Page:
With the opioid epidemic still plaguing the country, a growing number of companies are submitting applications to the Food and Drug Administration hoping to get over-the-counter approval for their version of an opioid overdose reversal medication.
The latest such company is Emergent BioSolutions, manufacturer of the widely-used nasal spray Narcan.
Emergent BioSolutions in early December announced its nasal spray was granted priority review from the FDA to become an “over-the-counter (OTC) emergency treatment for known or suspected opioid overdose,” the first such drug to receive the fast-track review.
Priority review means the FDA aims to evaluate the submission on the shortened timeline of six months as opposed to the usual 10 months for typical review, and gives the designation to drugs that the agency says “would significantly improve the treatment, diagnosis, or prevention of serious conditions.”
Narcan, which was first approved for prescription use by the FDA in 2015, is an intranasal naloxone hydrochloride spray used in cases of suspected opioid overdoses.
Robert G. Kramer, president and CEO of Emergent BioSolutions, wrote in a statement that the company "is committed to increasing access and awareness of naloxone, and we are taking this step to help address the rising and devastating number of opioid overdoses and fatalities happening across the country."
The fast-tracked review process would likely put Emergent’s OTC approval ahead of at least one other competitor that announced plans to submit applications to the FDA and, if approved, would be the first-ever over-the-counter naloxone to go to market. Emergent anticipates the FDA’s review to be completed by March 29, 2023, though that date is not set in stone.
Pocket Naloxone Corp., a start-up company that aims to increase widespread access to the overdose reversal drug, in early December announced results from a study of its naloxone nasal swab indicating it takes effect more quickly than the nasal spray and intramuscular options on the market.
The NaxSwab device, which Pocket Naloxone Corp. CEO and co-founder Ashanthi Mathai said was “under final stages of development” at the start of the month, was designed as an easy-to-use product that Mathai hopes will gain over-the-counter approval from the FDA at some point in the near future.
"We are committed to making it affordable and conveniently purchasable in retail stores and online as an OTC product,” Mathai wrote in a statement. According to The Wall Street Journal, Pocket Naloxone plans to apply for new drug approval early next year, and will request priority approval.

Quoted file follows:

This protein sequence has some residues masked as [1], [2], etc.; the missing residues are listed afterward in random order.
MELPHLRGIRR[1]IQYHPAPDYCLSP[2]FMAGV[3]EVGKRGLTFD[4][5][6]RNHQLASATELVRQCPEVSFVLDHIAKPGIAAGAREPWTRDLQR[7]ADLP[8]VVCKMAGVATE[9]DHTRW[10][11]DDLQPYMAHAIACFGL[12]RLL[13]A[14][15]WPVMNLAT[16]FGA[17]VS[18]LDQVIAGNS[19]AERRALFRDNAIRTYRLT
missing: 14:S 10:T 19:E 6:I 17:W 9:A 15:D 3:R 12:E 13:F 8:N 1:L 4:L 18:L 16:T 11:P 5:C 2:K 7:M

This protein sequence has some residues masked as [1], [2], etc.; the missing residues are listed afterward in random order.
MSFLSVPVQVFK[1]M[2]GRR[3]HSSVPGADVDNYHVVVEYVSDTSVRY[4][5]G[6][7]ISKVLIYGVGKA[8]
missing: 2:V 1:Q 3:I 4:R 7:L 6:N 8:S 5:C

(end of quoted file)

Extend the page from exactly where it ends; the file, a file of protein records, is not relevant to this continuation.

The swath of applications comes soon after the FDA in November issued a notice encouraging companies to apply for over-the-counter approval for their naloxone products, saying that a preliminary assessment found certain products might “be approvable as safe and effective for nonprescription use.”
“Today’s action supports our efforts to combat the opioid overdose crisis by helping expand access to naloxone,” FDA commissioner Robert M. Califf wrote in a statement. “The agency will keep overdose prevention and reduction in substance use disorders as a key priority and area of intense strategic focus for action as rapidly as possible.”
In order to expand over-the-counter access to the overdose reversal drug, the agency said it requires additional information from companies including “product-specific data on the nonprescription user interface design, including packaging and labeling,” and more.
The notice also only applied to certain naloxone products, namely nasal sprays with a dose of up to four milligrams and intramuscular or subcutaneous injections with a dose of up to two milligrams.
The opioid epidemic has become an increasing problem in the United States over the past several decades, after prescribers began issuing pain management prescriptions for legal opioids like oxycodone, hydrocodone, morphine and more in the late 1990s. In 2010, overdose deaths from heroin began to increase dramatically, and in 2013 overdose deaths from synthetic opioids – namely, fentanyl – began to spike, according to the Centers for Disease Control and Prevention.
Opioids are currently the main driver of overdose deaths in the United States, with a little over 82% of opioid-related overdose deaths involving synthetic opioids.
Approximately 75,673 died from opioid-related overdoses in the 12 months before April 2021, up from 56,064 in the same time period a year prior.
In a call with reporters last week, director of the White House Office of National Drug Control Policy Dr. Rahul Gupta said the U.S. has seen over 81,00 opioid-related deaths over the past 12 months, adding that “experiencing a nonfatal overdose is one of the most important predictors of a future fatal overdose.”